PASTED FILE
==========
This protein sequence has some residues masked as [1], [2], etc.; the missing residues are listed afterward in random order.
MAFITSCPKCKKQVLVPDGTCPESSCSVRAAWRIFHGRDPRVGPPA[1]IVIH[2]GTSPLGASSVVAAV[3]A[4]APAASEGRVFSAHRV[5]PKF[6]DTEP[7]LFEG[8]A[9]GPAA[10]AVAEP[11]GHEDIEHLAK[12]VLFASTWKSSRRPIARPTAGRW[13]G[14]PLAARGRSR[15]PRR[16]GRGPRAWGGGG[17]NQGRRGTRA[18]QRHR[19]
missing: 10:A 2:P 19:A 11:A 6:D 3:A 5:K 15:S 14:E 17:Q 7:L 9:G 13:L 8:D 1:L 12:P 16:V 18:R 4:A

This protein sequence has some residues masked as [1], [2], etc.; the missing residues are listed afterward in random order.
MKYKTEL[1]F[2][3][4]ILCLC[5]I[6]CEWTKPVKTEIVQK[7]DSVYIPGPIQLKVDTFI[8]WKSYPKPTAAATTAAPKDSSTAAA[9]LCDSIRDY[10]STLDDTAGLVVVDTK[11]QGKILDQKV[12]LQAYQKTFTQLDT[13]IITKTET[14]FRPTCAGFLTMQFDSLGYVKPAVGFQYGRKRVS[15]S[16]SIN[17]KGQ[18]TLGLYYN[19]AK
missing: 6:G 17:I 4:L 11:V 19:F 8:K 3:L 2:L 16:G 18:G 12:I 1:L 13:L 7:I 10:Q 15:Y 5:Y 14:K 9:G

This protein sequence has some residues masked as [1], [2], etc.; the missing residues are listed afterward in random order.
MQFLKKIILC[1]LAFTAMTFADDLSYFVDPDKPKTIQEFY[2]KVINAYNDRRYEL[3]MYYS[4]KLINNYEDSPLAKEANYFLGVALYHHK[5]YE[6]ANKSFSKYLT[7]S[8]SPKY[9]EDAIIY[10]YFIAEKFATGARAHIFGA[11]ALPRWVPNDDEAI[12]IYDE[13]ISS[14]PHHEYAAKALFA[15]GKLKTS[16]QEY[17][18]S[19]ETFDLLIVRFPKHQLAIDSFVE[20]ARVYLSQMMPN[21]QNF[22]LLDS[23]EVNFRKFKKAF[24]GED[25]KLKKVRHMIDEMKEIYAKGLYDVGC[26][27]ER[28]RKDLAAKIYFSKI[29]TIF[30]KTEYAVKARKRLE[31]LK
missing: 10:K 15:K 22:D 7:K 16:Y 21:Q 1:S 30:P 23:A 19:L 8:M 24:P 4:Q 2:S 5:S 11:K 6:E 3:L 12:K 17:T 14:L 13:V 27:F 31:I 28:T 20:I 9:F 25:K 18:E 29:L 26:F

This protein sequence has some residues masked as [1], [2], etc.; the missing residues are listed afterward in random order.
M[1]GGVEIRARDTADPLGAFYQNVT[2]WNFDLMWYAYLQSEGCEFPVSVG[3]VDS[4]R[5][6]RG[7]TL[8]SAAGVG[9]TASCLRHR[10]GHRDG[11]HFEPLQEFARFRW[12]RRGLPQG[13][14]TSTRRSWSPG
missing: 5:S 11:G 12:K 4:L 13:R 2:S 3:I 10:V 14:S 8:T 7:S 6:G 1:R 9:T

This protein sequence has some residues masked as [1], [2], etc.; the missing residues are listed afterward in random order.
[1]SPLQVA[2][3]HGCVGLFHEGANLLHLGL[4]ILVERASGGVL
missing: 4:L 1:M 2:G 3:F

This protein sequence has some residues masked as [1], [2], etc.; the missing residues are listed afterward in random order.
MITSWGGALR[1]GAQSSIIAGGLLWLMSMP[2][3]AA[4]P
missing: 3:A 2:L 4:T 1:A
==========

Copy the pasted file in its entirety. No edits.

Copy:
This protein sequence has some residues masked as [1], [2], etc.; the missing residues are listed afterward in random order.
MAFITSCPKCKKQVLVPDGTCPESSCSVRAAWRIFHGRDPRVGPPA[1]IVIH[2]GTSPLGASSVVAAV[3]A[4]APAASEGRVFSAHRV[5]PKF[6]DTEP[7]LFEG[8]A[9]GPAA[10]AVAEP[11]GHEDIEHLAK[12]VLFASTWKSSRRPIARPTAGRW[13]G[14]PLAARGRSR[15]PRR[16]GRGPRAWGGGG[17]NQGRRGTRA[18]QRHR[19]
missing: 10:A 2:P 19:A 11:A 6:D 3:A 5:K 15:S 14:E 17:Q 7:L 9:G 13:L 8:D 1:L 12:P 16:V 18:R 4:A

This protein sequence has some residues masked as [1], [2], etc.; the missing residues are listed afterward in random order.
MKYKTEL[1]F[2][3][4]ILCLC[5]I[6]CEWTKPVKTEIVQK[7]DSVYIPGPIQLKVDTFI[8]WKSYPKPTAAATTAAPKDSSTAAA[9]LCDSIRDY[10]STLDDTAGLVVVDTK[11]QGKILDQKV[12]LQAYQKTFTQLDT[13]IITKTET[14]FRPTCAGFLTMQFDSLGYVKPAVGFQYGRKRVS[15]S[16]SIN[17]KGQ[18]TLGLYYN[19]AK
missing: 6:G 17:I 4:L 11:V 19:F 8:K 3:L 2:L 16:G 18:G 12:I 1:L 13:L 7:I 10:Q 15:Y 5:Y 14:K 9:G

This protein sequence has some residues masked as [1], [2], etc.; the missing residues are listed afterward in random order.
MQFLKKIILC[1]LAFTAMTFADDLSYFVDPDKPKTIQEFY[2]KVINAYNDRRYEL[3]MYYS[4]KLINNYEDSPLAKEANYFLGVALYHHK[5]YE[6]ANKSFSKYLT[7]S[8]SPKY[9]EDAIIY[10]YFIAEKFATGARAHIFGA[11]ALPRWVPNDDEAI[12]IYDE[13]ISS[14]PHHEYAAKALFA[15]GKLKTS[16]QEY[17][18]S[19]ETFDLLIVRFPKHQLAIDSFVE[20]ARVYLSQMMPN[21]QNF[22]LLDS[23]EVNFRKFKKAF[24]GED[25]KLKKVRHMIDEMKEIYAKGLYDVGC[26][27]ER[28]RKDLAAKIYFSKI[29]TIF[30]KTEYAVKARKRLE[31]LK
missing: 10:K 15:K 22:D 7:K 16:Y 21:Q 1:S 30:P 23:A 19:L 8:M 24:P 4:Q 2:S 5:S 11:K 6:E 3:L 12:K 17:T 14:L 13:V 27:F 31:I 28:T 20:I 9:F 25:K 18:E 29:L 26:F

This protein sequence has some residues masked as [1], [2], etc.; the missing residues are listed afterward in random order.
M[1]GGVEIRARDTADPLGAFYQNVT[2]WNFDLMWYAYLQSEGCEFPVSVG[3]VDS[4]R[5][6]RG[7]TL[8]SAAGVG[9]TASCLRHR[10]GHRDG[11]HFEPLQEFARFRW[12]RRGLPQG[13][14]TSTRRSWSPG
missing: 5:S 11:G 12:K 4:L 13:R 2:S 3:I 10:V 14:S 8:T 7:S 6:G 1:R 9:T

This protein sequence has some residues masked as [1], [2], etc.; the missing residues are listed afterward in random order.
[1]SPLQVA[2][3]HGCVGLFHEGANLLHLGL[4]ILVERASGGVL
missing: 4:L 1:M 2:G 3:F

This protein sequence has some residues masked as [1], [2], etc.; the missing residues are listed afterward in random order.
MITSWGGALR[1]GAQSSIIAGGLLWLMSMP[2][3]AA[4]P
missing: 3:A 2:L 4:T 1:A